Millennial Moms: The Misunderstood Influencer

January 31, 2018

By Annalea Krebs

There's a lot of uncertainty among brands about which consumer groups hold the key to influence in their digital marketing. Somewhere on the Venn diagram nestled between Millennials and Moms are the new power influencers: Millennial Moms. Did you know that 83% of new moms are Millennials?

Unfortunately, the majority of Millennial moms feel misunderstood by marketers. The problem is that marketers are still targeting moms as a group, but Millennial moms aren't like other moms — and their families don't fit the "traditional" mold. But if you can discover a way to win their loyalty now and continue to engage them throughout their journey as parents, then they will become your biggest brand advocates.

First Off, The Millennial Mom is Not Your Average Mom

Gone are the traditional family hierarchies; according to a study done by Weber Shandwick, more than 30% of Millennial moms are single and work full-time jobs. And Pew reports that 21% of Millennial dads are stay-at-home caregivers, making the mom the primary breadwinner.

Whether breadwinner or homemaker, the Millennial mom has a very different outlook from the average mom. Her family eats at least one of five meals in the car, and she is just as likely to mow the grass as she is to attend a PTA meeting. Gone are the days when she needs to show up manicured, cupcakes in hand, pretending life's a breeze. With the rise of social media and online mommy groups, the curtain has been pulled back. Moms are now finding connection in #realtalk.

The Millennial mom is not looking for branded messages depicting perfection; she's more interested in authentic marketing that resonates with the realities of her busy lifestyle. Imagine if instead of running picture-perfect ads featuring Susie Homemaker, you focused on #realtalk. Think how much more it would resonate with Millennial moms if a shampoo company showcased a mom in a shower with #momgoals #showerdaily. As an example of this marketing evolution, Dove did an ad campaign showcasing real moms.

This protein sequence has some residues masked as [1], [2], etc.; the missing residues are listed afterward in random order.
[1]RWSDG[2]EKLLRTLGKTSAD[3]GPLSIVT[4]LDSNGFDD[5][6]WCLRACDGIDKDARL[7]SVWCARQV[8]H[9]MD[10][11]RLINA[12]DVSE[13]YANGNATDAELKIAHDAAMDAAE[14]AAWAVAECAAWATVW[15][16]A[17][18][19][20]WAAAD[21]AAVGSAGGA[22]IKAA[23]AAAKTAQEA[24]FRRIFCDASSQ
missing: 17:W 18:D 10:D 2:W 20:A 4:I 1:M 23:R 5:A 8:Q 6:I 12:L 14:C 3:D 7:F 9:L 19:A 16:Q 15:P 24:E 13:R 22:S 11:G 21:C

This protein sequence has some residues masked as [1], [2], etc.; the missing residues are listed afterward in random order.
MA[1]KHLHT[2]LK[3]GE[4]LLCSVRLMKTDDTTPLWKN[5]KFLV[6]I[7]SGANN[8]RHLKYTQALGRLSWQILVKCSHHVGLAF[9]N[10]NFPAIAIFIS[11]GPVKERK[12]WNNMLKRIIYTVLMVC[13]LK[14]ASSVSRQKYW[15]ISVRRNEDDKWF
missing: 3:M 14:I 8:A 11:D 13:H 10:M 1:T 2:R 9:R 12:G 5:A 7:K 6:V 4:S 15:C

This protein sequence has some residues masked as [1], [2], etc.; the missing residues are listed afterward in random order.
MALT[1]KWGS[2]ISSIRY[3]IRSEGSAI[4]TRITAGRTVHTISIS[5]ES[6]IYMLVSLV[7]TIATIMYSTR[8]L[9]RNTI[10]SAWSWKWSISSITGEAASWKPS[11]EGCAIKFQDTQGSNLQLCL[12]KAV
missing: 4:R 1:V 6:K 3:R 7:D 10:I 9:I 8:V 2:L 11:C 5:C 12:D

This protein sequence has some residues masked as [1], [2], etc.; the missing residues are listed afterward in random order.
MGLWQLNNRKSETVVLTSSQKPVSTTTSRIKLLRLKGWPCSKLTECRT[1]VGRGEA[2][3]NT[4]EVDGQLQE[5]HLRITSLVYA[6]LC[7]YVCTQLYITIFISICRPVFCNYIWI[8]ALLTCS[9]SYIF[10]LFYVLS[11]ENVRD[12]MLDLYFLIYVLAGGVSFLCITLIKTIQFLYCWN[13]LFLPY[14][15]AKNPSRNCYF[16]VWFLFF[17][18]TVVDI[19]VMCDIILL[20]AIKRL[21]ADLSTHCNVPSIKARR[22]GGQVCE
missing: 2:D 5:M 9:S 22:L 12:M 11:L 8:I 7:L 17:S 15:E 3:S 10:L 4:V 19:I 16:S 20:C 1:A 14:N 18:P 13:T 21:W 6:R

Millennial Moms are Social Media Savvy and Highly Influential

This consumer group relies heavily on word-of-mouth advice and uses social media as a research and recommendation platform, spending almost 17 hours a week on their social networks. Millennial moms spend more time on social media than their older counterparts and are extremely influential within their networks, according to a report from Weber Shandwick, posting about their favorite products on social media (10.4 times a month) and asking for product recommendations (9.6 times per month). Millennial moms are also content creators. In fact, a Harvard study says that 60% of Millennials post content online — videos, photos, blogs, and product reviews — and Millennial moms are no different.

Even though Millennial moms may not have the reach of a blogger, she is highly influential in her close-knit social network. A study conducted by Social Nature demonstrated that engagement rates on social product reviews from their everyday mom influencers outranked those of professional mommy bloggers. Marketers can activate Millennial mom influence by designing beautiful products that get instagrammed, rewarding post-purchase sharing or investing in more social sampling strategies like So Delicious did in this successful example.

Stop Selling. Educate and Inspire Instead

Millennial moms aren't interested in being bombarded with branded messages and advertisements; they want to be educated, not sold to. As marketers, your content should answer questions, solve problems, and offer genuine support. Overall, Millennial moms prefer companies that are honest, friendly, digitally savvy, socially conscious — and they are willing to pay more for those products. With only 33% of Millennial Moms buying products they grew up with, it's time for traditional brands to change their tune, and for emerging brands to gain market share.

Take, for example, Seventh Generation, a leading eco-cleaning brand whose customer base is mostly new moms. Seventh Generation created an online community called Generation Good, which offers its members a place to exchange tips, share opinions, try new products and receive exclusive offers. Seventh Generation knows that its customers don't need to hear from it, but from each other — turning its customers into powerful advocates.

In the next 10 to 15 years, 80% of Millennials will be parents. What changes do you need to make now to tap into the growing influence of Millennial moms?

Source

"Millennial Moms: The Misunderstood Influencer." MediaPost, 1/31/18.

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